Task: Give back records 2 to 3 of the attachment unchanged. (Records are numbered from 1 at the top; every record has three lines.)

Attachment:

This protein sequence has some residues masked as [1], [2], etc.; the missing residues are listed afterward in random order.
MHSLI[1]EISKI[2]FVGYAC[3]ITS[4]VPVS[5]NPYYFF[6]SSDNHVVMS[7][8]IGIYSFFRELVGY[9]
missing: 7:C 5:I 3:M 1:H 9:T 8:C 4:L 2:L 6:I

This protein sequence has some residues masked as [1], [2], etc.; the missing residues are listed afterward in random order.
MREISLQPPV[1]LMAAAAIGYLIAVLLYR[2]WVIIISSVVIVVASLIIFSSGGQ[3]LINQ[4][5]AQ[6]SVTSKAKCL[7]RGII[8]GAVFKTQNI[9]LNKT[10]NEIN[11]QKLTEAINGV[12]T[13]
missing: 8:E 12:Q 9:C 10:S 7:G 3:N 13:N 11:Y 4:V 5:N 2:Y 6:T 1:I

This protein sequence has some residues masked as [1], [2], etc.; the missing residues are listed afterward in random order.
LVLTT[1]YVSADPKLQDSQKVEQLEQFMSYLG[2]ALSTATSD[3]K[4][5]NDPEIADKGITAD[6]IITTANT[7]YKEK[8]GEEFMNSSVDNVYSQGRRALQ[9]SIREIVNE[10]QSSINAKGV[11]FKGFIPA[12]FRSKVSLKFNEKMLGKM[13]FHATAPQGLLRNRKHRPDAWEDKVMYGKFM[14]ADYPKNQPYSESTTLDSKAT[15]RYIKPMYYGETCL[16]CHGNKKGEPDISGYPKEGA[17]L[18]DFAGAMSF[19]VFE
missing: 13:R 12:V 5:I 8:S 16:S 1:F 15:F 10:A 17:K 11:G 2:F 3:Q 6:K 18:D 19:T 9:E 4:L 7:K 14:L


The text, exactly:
This protein sequence has some residues masked as [1], [2], etc.; the missing residues are listed afterward in random order.
MREISLQPPV[1]LMAAAAIGYLIAVLLYR[2]WVIIISSVVIVVASLIIFSSGGQ[3]LINQ[4][5]AQ[6]SVTSKAKCL[7]RGII[8]GAVFKTQNI[9]LNKT[10]NEIN[11]QKLTEAINGV[12]T[13]
missing: 8:E 12:Q 9:C 10:S 7:G 3:N 13:N 11:Y 4:V 5:N 2:Y 6:T 1:I

This protein sequence has some residues masked as [1], [2], etc.; the missing residues are listed afterward in random order.
LVLTT[1]YVSADPKLQDSQKVEQLEQFMSYLG[2]ALSTATSD[3]K[4][5]NDPEIADKGITAD[6]IITTANT[7]YKEK[8]GEEFMNSSVDNVYSQGRRALQ[9]SIREIVNE[10]QSSINAKGV[11]FKGFIPA[12]FRSKVSLKFNEKMLGKM[13]FHATAPQGLLRNRKHRPDAWEDKVMYGKFM[14]ADYPKNQPYSESTTLDSKAT[15]RYIKPMYYGETCL[16]CHGNKKGEPDISGYPKEGA[17]L[18]DFAGAMSF[19]VFE
missing: 13:R 12:V 5:I 8:S 16:S 1:F 15:F 10:A 17:K 11:G 2:F 3:Q 6:K 18:D 19:T 9:E 4:L 7:K 14:L